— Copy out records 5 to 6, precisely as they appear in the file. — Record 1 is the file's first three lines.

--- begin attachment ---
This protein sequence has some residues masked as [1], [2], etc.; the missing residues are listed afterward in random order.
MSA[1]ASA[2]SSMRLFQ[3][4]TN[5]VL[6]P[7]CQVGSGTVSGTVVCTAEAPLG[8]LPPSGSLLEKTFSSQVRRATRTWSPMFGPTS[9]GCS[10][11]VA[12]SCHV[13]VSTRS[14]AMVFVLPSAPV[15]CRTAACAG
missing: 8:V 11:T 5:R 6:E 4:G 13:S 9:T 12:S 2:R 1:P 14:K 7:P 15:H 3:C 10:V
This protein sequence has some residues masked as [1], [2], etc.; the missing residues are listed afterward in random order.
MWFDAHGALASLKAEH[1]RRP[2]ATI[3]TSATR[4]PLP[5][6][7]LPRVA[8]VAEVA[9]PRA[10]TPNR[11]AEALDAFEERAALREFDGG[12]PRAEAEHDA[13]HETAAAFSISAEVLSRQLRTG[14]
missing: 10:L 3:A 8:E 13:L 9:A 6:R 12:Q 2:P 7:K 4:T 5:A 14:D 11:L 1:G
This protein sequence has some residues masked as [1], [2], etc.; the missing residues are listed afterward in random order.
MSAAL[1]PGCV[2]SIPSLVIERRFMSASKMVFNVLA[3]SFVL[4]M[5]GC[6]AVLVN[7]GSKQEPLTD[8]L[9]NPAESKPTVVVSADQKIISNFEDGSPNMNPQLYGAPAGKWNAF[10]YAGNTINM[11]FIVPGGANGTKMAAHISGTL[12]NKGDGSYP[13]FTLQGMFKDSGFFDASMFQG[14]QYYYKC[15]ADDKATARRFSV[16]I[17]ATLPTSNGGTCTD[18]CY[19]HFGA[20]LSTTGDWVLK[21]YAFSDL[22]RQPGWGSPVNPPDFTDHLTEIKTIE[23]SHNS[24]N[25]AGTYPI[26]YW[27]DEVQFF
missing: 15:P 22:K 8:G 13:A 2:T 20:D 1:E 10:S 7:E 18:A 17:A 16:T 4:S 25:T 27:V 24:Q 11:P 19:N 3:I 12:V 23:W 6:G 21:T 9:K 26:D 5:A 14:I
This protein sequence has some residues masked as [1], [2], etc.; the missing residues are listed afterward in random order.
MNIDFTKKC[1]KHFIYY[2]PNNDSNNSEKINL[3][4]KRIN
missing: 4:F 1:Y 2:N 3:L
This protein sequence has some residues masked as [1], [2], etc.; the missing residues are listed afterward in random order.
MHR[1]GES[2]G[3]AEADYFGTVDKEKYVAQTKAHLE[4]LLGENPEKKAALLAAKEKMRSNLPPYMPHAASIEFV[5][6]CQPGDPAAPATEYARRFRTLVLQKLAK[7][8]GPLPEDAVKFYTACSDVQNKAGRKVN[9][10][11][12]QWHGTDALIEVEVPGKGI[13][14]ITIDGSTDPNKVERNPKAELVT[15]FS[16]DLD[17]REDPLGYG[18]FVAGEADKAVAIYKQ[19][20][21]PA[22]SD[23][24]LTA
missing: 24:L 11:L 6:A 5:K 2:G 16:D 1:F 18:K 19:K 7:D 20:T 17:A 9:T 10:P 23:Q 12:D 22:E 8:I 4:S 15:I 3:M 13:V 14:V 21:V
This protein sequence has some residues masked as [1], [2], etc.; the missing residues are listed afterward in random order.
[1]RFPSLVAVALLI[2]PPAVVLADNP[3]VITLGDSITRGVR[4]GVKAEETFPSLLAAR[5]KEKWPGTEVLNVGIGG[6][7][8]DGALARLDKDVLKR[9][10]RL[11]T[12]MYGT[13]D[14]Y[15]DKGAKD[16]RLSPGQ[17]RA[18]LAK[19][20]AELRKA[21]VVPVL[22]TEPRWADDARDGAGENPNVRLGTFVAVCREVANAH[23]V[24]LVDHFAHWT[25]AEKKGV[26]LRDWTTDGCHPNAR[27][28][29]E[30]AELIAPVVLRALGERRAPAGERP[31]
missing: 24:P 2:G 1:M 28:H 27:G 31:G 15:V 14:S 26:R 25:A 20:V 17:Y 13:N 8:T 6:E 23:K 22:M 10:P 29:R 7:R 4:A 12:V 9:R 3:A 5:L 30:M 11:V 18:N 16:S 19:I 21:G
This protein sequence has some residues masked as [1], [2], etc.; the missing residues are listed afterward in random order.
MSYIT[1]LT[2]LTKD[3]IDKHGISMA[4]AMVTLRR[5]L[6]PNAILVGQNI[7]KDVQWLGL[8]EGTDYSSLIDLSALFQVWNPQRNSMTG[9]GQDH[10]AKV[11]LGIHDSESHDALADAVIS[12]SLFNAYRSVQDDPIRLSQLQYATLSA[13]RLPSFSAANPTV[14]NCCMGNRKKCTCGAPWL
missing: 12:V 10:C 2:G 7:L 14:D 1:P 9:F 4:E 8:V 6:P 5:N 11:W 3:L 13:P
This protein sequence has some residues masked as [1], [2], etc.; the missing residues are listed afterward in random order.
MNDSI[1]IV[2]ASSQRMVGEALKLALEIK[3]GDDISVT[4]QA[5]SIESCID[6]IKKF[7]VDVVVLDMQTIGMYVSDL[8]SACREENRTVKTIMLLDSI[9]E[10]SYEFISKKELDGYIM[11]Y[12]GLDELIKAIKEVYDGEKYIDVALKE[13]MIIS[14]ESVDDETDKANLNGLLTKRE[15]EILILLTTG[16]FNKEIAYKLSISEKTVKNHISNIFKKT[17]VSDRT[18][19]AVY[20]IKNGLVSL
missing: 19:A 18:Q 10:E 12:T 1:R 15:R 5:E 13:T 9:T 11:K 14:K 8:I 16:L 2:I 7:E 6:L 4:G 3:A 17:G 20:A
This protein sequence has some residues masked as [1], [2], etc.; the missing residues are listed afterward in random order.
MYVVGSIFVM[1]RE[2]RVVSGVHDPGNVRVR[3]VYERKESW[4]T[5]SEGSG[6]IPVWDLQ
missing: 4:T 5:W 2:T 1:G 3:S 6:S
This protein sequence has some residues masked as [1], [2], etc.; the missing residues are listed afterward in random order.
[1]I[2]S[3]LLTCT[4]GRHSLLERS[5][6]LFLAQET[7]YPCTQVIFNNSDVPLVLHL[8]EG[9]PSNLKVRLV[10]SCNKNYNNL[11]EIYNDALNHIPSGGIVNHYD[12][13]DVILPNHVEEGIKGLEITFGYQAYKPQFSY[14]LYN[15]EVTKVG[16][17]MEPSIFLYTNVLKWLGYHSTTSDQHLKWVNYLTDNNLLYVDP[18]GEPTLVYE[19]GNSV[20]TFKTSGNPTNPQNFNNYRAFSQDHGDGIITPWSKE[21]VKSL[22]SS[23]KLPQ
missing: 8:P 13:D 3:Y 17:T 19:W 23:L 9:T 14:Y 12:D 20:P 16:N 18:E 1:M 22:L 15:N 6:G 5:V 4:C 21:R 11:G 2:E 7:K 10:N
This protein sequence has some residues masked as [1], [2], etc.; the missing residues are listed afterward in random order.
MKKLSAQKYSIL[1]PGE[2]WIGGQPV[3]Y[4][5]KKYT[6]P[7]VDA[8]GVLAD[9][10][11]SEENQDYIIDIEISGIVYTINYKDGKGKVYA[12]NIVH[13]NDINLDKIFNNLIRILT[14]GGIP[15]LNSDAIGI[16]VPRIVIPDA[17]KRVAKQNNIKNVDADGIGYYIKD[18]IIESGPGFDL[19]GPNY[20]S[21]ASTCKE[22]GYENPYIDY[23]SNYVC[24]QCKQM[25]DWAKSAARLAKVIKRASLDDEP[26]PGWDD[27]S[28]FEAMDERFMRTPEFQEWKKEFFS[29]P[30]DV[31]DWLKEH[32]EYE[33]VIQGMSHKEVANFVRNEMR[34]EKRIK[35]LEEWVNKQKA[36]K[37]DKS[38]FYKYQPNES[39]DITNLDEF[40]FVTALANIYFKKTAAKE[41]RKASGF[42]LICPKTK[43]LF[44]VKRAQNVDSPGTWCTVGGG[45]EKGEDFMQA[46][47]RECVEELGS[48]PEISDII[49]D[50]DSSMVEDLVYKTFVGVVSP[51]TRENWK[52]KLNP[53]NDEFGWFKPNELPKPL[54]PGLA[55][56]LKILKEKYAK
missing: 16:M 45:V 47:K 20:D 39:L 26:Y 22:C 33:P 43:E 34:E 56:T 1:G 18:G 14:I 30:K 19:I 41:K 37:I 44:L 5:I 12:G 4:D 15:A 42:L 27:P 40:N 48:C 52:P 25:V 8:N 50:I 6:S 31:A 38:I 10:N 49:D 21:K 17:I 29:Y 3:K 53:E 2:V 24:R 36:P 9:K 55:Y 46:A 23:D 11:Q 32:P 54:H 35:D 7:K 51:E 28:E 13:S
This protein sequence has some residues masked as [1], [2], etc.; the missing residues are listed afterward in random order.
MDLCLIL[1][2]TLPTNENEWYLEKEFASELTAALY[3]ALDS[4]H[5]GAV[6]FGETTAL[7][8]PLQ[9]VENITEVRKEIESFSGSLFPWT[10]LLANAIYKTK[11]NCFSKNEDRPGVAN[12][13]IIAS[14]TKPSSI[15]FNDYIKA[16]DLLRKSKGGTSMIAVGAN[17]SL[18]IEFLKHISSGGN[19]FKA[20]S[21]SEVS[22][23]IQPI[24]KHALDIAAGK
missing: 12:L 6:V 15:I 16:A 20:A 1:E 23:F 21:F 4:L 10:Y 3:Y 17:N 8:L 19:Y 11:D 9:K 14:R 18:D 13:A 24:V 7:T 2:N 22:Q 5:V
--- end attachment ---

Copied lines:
This protein sequence has some residues masked as [1], [2], etc.; the missing residues are listed afterward in random order.
MHR[1]GES[2]G[3]AEADYFGTVDKEKYVAQTKAHLE[4]LLGENPEKKAALLAAKEKMRSNLPPYMPHAASIEFV[5][6]CQPGDPAAPATEYARRFRTLVLQKLAK[7][8]GPLPEDAVKFYTACSDVQNKAGRKVN[9][10][11][12]QWHGTDALIEVEVPGKGI[13][14]ITIDGSTDPNKVERNPKAELVT[15]FS[16]DLD[17]REDPLGYG[18]FVAGEADKAVAIYKQ[19][20][21]PA[22]SD[23][24]LTA
missing: 24:L 11:L 6:A 5:K 2:G 16:D 1:F 18:K 19:K 7:D 20:T 17:A 9:T 10:P 23:Q 12:D 22:E 8:I 4:S 15:I 3:M 13:V 14:V 21:V
This protein sequence has some residues masked as [1], [2], etc.; the missing residues are listed afterward in random order.
[1]RFPSLVAVALLI[2]PPAVVLADNP[3]VITLGDSITRGVR[4]GVKAEETFPSLLAAR[5]KEKWPGTEVLNVGIGG[6][7][8]DGALARLDKDVLKR[9][10]RL[11]T[12]MYGT[13]D[14]Y[15]DKGAKD[16]RLSPGQ[17]RA[18]LAK[19][20]AELRKA[21]VVPVL[22]TEPRWADDARDGAGENPNVRLGTFVAVCREVANAH[23]V[24]LVDHFAHWT[25]AEKKGV[26]LRDWTTDGCHPNAR[27][28][29]E[30]AELIAPVVLRALGERRAPAGERP[31]
missing: 24:P 2:G 1:M 28:H 27:G 31:G 15:V 14:S 26:R 25:A 20:V 17:Y 13:N 8:T 6:E 23:K 22:M 10:P 29:R 7:R 4:A 12:V 9:R 3:A 5:L 30:M 11:V 18:N 16:S 19:I 21:G